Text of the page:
My favorite regions for spring are the Abruzzo and Puglia. After decent winter precipitation, there are lots of wildflowers to be seen, and the climate is likely to favor reasonably comfortable temperatures in spring.
In the Abruzzo, the trees can blossom while there’s still snow in the mountains. Like this:
It’s been a while since we’ve sent out a newsletter; thanks for hanging in there. I don’t know when American tourists will return to Italy, but one hopes it can’t be too long; the tourism industry is hurting.
American citizens with a residence permit can go back to their homes in Italy, providing they’re willing to undergo 14 days of quarantine without leaving the house at all (and they check!). We have an account of such a return made by friends who have a place in Lucca. See: Travel to Italy in the time of the Coronavirus.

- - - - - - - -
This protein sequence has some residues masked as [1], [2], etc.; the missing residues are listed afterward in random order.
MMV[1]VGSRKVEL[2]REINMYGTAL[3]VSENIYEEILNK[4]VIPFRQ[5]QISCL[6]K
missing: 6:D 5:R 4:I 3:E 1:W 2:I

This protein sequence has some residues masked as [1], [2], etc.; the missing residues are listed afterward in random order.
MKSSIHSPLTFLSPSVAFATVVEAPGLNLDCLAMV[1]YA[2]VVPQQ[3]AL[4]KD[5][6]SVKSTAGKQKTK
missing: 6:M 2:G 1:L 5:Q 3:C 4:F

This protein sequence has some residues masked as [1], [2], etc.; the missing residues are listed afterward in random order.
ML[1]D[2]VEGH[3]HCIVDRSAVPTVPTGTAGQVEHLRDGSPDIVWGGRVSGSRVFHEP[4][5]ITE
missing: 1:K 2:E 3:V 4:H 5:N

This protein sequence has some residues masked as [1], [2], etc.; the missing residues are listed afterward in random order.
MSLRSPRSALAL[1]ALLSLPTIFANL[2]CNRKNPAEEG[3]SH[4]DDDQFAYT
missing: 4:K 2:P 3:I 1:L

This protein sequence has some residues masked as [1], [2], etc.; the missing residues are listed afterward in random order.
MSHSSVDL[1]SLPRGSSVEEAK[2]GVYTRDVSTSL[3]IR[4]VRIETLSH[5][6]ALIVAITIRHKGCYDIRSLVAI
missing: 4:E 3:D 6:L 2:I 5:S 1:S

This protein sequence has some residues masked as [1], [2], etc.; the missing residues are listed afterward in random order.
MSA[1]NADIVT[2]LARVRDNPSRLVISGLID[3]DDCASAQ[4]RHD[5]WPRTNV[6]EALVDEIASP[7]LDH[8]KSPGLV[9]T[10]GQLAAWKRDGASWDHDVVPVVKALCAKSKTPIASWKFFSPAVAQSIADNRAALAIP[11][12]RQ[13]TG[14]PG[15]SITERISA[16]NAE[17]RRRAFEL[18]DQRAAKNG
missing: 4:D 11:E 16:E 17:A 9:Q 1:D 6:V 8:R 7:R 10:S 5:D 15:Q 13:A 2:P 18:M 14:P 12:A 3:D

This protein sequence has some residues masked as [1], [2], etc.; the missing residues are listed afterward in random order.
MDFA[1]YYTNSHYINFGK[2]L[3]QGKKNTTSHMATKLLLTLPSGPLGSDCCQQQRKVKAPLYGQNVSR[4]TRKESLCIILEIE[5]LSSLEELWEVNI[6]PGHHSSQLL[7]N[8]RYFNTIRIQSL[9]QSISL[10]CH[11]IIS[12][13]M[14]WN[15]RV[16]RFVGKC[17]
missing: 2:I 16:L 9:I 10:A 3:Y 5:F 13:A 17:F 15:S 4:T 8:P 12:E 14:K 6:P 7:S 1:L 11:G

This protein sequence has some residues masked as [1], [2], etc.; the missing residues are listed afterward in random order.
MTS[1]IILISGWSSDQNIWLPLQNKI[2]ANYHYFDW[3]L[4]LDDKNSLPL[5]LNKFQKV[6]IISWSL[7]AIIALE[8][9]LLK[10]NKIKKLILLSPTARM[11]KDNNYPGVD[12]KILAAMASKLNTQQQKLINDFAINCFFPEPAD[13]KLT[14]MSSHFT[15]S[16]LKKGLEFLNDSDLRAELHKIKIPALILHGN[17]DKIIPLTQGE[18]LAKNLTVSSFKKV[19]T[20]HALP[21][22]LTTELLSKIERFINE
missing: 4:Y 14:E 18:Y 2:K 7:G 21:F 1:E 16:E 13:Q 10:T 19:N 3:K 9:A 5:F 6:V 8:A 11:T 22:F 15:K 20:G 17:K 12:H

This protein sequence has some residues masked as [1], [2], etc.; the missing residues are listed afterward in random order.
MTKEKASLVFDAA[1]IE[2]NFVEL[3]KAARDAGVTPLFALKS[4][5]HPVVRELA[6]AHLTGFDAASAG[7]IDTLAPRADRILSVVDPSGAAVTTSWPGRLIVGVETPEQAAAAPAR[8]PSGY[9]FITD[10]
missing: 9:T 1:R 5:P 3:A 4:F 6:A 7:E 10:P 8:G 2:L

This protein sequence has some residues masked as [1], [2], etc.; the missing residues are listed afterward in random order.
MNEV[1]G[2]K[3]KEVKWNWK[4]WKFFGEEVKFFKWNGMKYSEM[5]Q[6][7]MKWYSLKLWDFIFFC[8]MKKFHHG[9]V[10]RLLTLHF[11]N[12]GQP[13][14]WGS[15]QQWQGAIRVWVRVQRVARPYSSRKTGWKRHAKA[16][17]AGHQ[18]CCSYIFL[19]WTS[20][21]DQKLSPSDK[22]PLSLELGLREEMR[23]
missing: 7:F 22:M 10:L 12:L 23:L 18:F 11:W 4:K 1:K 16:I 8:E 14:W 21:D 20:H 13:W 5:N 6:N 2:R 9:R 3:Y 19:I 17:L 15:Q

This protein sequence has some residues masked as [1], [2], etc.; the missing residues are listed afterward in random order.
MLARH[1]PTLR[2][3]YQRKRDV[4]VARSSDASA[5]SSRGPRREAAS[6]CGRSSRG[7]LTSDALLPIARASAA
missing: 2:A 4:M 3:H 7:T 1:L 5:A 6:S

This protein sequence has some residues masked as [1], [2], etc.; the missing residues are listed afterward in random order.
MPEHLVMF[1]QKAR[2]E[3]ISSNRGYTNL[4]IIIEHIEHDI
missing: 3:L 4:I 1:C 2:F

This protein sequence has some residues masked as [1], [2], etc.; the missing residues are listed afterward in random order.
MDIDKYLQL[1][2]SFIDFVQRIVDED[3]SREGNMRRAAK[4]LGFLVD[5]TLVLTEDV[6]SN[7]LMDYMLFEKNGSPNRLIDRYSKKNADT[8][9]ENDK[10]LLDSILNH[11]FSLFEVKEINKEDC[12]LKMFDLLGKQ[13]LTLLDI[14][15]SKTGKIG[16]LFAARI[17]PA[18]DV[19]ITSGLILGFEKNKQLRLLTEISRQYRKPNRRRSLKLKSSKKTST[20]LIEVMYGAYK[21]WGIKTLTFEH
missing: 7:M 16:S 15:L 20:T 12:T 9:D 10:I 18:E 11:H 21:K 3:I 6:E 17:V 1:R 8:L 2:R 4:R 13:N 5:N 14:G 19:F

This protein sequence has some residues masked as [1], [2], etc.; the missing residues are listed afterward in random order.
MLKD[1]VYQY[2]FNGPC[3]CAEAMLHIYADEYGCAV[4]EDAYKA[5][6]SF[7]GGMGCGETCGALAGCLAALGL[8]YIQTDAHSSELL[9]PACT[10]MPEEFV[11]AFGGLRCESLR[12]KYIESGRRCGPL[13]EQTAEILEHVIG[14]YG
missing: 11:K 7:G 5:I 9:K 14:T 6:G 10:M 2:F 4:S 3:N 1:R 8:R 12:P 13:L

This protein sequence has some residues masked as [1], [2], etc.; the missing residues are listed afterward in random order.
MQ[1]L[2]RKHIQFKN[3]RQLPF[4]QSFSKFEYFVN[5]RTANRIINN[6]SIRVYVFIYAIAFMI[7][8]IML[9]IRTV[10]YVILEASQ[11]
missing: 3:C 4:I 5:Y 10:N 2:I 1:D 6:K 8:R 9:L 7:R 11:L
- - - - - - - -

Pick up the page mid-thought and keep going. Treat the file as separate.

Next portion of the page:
Branching out. Let’s Zoom Together
Since travel to Italy is on hold for the moment, we thought maybe you’d be interested in an interactive chat with Chef Guido Santi on the traditional foods of his region, Lazio. Guido does online cooking classes from his kitchen and cooking school in the historic Sabine Hills, a wonderful place to visit only a short train ride from Rome. Here are the essentials for participating:
From the “If we want good things we’re gonna have to pay for them” department..